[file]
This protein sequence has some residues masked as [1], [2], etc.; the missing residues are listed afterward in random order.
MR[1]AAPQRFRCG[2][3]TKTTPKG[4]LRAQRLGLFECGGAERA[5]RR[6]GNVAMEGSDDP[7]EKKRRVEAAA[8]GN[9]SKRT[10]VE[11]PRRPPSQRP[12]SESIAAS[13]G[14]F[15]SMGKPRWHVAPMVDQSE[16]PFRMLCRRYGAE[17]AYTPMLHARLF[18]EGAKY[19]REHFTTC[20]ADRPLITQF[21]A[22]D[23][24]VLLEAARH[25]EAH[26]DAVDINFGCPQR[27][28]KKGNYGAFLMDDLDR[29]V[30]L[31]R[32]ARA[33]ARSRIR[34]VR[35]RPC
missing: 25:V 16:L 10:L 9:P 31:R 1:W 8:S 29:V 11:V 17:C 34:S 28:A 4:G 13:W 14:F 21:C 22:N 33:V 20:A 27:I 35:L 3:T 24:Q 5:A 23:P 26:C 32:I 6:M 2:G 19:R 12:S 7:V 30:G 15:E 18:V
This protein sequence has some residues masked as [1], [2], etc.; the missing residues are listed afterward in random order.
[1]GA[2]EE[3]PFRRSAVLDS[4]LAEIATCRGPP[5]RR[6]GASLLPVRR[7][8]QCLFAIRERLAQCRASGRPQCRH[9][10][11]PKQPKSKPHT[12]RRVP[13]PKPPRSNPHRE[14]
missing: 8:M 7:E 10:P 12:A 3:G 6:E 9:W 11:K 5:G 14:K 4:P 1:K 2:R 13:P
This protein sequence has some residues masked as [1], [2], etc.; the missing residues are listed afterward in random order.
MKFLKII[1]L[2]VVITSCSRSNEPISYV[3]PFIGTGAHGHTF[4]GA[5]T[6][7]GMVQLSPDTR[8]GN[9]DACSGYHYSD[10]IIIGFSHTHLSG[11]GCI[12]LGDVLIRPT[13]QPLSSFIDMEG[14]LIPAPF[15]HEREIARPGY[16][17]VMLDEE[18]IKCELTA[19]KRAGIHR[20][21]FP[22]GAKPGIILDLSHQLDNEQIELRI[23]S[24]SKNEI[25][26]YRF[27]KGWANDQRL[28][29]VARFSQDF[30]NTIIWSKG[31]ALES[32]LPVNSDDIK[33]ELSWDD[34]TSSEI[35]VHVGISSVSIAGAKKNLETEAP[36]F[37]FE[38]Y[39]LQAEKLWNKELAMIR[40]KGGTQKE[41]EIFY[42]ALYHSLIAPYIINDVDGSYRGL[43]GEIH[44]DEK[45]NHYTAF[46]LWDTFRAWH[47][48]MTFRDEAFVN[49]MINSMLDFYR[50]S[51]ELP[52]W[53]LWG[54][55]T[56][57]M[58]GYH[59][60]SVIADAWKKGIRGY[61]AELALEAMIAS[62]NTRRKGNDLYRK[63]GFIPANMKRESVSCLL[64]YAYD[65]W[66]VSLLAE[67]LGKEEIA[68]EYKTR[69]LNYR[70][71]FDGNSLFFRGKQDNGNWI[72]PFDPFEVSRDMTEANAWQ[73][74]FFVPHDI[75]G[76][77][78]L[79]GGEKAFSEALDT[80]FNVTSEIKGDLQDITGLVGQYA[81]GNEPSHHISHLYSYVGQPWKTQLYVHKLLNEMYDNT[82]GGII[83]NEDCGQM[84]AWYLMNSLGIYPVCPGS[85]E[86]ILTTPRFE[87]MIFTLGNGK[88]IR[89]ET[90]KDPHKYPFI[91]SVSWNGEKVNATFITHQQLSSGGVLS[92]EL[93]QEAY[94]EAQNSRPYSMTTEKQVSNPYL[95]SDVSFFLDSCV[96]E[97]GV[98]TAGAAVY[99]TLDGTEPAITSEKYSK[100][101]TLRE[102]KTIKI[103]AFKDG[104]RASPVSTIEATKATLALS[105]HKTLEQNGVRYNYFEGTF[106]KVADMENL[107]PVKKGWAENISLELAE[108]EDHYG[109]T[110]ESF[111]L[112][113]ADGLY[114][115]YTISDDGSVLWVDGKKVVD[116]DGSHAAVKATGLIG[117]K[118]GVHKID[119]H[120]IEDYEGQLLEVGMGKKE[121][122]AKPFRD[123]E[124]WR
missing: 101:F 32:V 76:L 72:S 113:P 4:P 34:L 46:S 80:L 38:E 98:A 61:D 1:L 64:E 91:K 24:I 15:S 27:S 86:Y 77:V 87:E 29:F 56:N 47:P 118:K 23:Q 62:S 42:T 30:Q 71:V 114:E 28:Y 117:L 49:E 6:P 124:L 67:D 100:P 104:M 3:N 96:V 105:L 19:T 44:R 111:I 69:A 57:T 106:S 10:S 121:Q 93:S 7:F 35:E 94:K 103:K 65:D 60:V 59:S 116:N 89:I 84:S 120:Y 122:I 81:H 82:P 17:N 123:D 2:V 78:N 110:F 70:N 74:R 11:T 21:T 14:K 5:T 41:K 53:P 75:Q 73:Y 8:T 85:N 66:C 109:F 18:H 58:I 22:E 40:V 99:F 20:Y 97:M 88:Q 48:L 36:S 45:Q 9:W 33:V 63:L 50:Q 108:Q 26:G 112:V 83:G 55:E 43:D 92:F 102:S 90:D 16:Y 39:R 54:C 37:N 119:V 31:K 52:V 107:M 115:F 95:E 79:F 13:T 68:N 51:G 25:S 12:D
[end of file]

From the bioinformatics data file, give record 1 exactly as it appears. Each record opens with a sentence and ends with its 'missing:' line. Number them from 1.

This protein sequence has some residues masked as [1], [2], etc.; the missing residues are listed afterward in random order.
MR[1]AAPQRFRCG[2][3]TKTTPKG[4]LRAQRLGLFECGGAERA[5]RR[6]GNVAMEGSDDP[7]EKKRRVEAAA[8]GN[9]SKRT[10]VE[11]PRRPPSQRP[12]SESIAAS[13]G[14]F[15]SMGKPRWHVAPMVDQSE[16]PFRMLCRRYGAE[17]AYTPMLHARLF[18]EGAKY[19]REHFTTC[20]ADRPLITQF[21]A[22]D[23][24]VLLEAARH[25]EAH[26]DAVDINFGCPQR[27][28]KKGNYGAFLMDDLDR[29]V[30]L[31]R[32]ARA[33]ARSRIR[34]VR[35]RPC
missing: 25:V 16:L 10:L 9:P 31:R 1:W 8:S 29:V 11:V 17:C 34:S 28:A 4:G 13:W 14:F 21:C 22:N 33:V 20:A 27:I 35:L 3:T 24:Q 5:A 23:P 26:C 32:I 6:M 2:G 19:R 12:S 7:V 30:G 15:E 18:V